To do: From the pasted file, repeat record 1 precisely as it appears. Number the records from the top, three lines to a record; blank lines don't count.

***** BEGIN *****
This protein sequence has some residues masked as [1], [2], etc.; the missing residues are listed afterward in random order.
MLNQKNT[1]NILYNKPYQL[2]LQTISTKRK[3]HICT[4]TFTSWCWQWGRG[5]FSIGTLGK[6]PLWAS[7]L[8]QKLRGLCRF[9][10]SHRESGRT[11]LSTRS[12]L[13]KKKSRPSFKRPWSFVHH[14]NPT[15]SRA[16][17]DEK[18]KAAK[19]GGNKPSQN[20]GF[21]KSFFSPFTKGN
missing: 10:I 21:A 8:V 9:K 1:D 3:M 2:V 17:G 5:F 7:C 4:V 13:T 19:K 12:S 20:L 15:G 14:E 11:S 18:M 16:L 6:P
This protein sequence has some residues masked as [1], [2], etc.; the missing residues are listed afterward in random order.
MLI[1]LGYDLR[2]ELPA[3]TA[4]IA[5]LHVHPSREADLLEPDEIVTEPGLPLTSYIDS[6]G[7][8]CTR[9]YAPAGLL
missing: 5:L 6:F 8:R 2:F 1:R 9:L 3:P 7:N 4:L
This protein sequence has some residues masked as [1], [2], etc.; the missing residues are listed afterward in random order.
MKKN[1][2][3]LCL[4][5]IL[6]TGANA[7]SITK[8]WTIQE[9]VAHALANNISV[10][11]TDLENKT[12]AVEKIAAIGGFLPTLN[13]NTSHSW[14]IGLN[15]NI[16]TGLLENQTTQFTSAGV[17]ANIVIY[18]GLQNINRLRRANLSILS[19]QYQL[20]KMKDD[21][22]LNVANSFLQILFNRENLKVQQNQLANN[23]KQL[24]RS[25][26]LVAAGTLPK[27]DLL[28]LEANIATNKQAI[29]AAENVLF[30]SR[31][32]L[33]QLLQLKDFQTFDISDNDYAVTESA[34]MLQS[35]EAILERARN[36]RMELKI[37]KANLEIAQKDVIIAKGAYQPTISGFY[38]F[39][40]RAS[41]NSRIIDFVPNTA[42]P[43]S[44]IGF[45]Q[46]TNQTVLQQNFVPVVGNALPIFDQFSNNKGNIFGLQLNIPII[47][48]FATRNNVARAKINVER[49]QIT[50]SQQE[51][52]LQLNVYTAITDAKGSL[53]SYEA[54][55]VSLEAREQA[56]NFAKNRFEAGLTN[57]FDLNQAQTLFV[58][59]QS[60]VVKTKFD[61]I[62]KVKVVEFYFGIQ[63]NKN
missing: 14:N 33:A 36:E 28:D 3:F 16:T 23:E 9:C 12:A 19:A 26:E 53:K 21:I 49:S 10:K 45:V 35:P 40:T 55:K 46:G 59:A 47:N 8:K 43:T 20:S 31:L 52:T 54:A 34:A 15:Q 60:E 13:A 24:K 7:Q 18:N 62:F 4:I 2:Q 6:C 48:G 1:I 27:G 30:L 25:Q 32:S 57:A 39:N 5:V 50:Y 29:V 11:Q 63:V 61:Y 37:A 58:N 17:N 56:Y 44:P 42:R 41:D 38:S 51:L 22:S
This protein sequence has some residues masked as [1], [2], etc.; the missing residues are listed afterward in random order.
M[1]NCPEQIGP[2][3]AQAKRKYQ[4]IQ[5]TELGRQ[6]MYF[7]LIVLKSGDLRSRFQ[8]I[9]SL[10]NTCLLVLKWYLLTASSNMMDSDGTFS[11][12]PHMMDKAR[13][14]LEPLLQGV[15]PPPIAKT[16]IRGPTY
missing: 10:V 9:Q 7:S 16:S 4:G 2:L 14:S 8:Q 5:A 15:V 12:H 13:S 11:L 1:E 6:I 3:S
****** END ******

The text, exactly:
This protein sequence has some residues masked as [1], [2], etc.; the missing residues are listed afterward in random order.
MLNQKNT[1]NILYNKPYQL[2]LQTISTKRK[3]HICT[4]TFTSWCWQWGRG[5]FSIGTLGK[6]PLWAS[7]L[8]QKLRGLCRF[9][10]SHRESGRT[11]LSTRS[12]L[13]KKKSRPSFKRPWSFVHH[14]NPT[15]SRA[16][17]DEK[18]KAAK[19]GGNKPSQN[20]GF[21]KSFFSPFTKGN
missing: 10:I 21:A 8:V 9:K 1:D 3:M 2:V 17:G 5:F 7:C 4:V 13:T 19:K 12:S 20:L 15:G 14:E 11:S 18:M 16:L 6:P